“There’s something in the style of [Whatever People Say] and the style of [Tranquility] that felt quite direct in its lyrics. I was perhaps more willing to put myself across than I have been in the meantime in between,” Turner says. “The first couple of records, a lot of it was explicitly about exact renderings of real events that had happened. After that I sort of scurried away from that kind of style, or at least being that explicit about it. I got more ingested in other areas of writing lyrics, or trying to write in different ways. This time around, it seemed to have some of that essence of being as straight and direct as it was in the very beginning.”

Despite these similarities, it’s clear that the Arctic Monkeys of today are far different than that of the past. The boys in the band have matured, as did their creative outputs and tastes. They’re not the angsty teens they once were – they’ve grown, changed, almost to the point where Turner feels like he’s a completely different musical entity than that of his early days.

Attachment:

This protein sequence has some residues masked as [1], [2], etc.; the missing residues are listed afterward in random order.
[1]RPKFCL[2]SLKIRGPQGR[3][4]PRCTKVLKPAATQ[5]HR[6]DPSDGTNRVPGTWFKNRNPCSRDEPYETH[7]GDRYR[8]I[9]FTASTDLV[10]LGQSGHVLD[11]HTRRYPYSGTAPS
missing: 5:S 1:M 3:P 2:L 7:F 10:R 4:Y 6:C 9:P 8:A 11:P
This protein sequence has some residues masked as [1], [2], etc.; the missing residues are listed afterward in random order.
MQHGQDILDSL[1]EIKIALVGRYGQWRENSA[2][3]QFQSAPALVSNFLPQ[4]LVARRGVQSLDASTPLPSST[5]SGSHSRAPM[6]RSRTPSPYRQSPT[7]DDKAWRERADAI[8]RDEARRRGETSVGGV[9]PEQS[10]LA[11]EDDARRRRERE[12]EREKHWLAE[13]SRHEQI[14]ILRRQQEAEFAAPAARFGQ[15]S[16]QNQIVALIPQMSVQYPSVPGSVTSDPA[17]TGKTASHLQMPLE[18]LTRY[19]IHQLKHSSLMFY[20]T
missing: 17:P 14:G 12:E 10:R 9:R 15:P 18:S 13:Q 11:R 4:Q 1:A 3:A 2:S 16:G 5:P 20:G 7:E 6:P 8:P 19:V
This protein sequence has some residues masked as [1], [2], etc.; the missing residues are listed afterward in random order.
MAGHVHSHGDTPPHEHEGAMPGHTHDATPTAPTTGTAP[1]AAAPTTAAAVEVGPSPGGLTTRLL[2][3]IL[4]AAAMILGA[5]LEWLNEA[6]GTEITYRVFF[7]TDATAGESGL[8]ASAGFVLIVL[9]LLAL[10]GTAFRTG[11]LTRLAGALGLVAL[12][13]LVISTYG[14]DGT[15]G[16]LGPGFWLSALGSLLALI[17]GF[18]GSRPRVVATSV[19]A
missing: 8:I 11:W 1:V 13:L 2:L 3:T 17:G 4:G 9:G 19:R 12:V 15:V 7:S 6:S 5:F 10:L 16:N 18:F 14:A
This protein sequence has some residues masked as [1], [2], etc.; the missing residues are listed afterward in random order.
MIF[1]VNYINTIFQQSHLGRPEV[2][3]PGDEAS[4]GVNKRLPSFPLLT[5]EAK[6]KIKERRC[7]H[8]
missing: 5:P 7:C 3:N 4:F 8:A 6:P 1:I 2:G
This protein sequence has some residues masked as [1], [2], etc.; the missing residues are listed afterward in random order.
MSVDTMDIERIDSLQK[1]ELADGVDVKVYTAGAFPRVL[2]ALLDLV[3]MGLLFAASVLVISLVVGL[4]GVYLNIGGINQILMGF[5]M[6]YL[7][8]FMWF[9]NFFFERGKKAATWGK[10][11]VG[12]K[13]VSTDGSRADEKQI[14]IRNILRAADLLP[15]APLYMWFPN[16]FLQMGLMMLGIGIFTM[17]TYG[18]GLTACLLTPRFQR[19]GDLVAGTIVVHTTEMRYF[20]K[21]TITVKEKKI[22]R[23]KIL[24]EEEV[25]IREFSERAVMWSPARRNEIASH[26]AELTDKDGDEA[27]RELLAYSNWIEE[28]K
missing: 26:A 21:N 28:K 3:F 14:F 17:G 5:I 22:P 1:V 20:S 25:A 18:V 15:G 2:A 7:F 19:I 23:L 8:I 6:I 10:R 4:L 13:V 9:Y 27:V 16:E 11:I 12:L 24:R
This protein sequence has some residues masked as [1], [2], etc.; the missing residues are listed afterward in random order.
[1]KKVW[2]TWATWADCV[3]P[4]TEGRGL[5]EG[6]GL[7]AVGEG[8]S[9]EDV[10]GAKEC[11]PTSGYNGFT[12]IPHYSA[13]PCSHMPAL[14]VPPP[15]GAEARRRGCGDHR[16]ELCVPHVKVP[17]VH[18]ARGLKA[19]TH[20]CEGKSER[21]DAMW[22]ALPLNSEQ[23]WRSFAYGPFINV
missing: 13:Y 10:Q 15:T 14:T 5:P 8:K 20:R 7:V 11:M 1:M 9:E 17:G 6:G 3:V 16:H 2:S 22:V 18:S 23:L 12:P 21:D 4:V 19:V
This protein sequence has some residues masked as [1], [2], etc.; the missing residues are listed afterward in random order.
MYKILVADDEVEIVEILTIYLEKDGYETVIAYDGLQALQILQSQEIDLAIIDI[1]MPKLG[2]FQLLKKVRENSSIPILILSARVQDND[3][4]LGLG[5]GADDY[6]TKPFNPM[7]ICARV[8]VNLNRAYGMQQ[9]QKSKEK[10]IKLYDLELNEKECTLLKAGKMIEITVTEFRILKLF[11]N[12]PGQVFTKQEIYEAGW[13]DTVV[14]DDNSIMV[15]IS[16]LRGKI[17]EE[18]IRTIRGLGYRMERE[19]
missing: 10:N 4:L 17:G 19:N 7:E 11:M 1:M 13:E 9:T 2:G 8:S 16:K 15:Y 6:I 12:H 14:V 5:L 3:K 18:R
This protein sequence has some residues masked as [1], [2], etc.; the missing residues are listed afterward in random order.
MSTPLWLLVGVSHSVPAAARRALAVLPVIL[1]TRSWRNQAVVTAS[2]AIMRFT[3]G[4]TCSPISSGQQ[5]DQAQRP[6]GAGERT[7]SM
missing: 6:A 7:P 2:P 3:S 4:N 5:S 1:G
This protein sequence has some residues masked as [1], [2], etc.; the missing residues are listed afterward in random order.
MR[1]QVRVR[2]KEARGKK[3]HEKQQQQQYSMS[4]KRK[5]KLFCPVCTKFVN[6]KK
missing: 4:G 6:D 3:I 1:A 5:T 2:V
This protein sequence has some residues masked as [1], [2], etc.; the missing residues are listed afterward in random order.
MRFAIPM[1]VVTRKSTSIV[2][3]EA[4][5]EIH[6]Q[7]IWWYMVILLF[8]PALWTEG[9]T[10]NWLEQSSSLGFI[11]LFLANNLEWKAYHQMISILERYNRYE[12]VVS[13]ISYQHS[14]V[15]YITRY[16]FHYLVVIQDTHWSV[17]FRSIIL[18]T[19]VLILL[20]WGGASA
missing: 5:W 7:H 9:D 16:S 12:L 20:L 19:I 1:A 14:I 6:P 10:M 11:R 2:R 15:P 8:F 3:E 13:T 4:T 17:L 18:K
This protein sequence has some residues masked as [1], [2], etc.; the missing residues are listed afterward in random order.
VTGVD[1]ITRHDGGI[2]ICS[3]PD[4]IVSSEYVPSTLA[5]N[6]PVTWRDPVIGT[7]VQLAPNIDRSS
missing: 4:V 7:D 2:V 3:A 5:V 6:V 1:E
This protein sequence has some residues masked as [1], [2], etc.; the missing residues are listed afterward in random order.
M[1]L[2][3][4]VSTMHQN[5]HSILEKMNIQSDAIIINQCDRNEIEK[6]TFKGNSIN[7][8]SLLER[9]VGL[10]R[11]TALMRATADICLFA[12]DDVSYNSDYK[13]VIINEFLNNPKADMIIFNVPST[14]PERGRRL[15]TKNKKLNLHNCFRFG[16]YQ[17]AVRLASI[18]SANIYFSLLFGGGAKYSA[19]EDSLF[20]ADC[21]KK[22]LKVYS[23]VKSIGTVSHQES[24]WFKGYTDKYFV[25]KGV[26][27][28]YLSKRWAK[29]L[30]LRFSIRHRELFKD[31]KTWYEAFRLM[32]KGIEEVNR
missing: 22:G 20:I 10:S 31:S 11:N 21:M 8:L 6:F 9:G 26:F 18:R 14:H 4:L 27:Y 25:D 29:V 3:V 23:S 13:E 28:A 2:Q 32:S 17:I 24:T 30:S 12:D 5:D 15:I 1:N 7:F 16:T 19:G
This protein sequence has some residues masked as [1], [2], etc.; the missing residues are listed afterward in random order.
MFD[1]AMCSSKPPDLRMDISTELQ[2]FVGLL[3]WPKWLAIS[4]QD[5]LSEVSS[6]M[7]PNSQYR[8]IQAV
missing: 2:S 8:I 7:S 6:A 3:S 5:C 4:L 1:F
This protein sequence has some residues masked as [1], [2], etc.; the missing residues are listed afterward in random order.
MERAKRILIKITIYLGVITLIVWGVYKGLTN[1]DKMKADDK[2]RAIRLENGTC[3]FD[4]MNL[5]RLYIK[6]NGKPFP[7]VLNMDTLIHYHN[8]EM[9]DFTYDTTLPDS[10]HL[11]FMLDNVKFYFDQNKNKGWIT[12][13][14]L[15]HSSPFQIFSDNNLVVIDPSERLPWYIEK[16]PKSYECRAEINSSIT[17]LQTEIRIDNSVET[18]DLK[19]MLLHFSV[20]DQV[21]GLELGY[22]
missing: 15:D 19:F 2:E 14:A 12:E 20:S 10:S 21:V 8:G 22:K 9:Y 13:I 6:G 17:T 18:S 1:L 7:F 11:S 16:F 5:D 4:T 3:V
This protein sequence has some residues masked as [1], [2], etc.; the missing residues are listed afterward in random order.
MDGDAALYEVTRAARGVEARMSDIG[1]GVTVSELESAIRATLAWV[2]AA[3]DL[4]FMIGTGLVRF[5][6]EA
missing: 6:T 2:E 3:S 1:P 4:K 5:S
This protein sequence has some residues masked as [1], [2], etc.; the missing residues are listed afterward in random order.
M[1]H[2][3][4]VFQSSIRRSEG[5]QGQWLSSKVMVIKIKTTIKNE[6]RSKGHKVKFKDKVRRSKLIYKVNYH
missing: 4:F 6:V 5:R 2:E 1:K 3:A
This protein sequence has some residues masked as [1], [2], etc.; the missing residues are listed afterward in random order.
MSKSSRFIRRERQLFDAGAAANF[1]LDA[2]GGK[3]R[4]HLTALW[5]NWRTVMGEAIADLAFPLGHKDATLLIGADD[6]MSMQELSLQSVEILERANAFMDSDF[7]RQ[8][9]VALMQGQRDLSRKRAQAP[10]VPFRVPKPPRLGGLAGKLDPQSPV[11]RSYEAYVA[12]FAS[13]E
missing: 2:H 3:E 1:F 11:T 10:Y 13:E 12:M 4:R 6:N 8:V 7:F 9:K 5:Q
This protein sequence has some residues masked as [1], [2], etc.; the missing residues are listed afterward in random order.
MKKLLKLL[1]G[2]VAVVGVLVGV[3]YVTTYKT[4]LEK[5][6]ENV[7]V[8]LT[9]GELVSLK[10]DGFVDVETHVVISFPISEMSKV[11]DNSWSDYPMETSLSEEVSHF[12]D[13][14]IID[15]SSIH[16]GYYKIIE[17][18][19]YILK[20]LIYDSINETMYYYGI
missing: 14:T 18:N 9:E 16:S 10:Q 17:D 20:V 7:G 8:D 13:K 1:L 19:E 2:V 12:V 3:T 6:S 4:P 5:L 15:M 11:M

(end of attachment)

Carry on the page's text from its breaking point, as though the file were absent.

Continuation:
“It feels like we’re doing a cover or something when we play the first album, really,” Turner claims. “But that’s fine. I don’t hate doing that. It’s just come to the point where I play ‘Mardy Bum’ or something like that and it doesn’t even feel like mine anymore.”

Alex Turner is 32 years old. When Arctic Monkeys released their debut album, he was only 20. 12 years in the spotlight, and the band has released six albums, each holding up as a stand-alone album different than the others, yet sitting perfectly within Arctic Monkeys’ repertoire. The group is as eclectic as they are electric, and after releasing such an audio mindbend in Tranquility Base Hotel & Casino, it’s interesting to see what comes next.

With all the talk of virtual reality, science fiction, and advanced technology, Turner was asked “If you could go back in time and tell your 20-year-old self one thing, and one thing only, what would it be?” Turner pondered for a moment.

“Kiss her before she gets in the cab.”

Arctic Monkeys play the Pacific Coliseum (Vancouver) on October 25.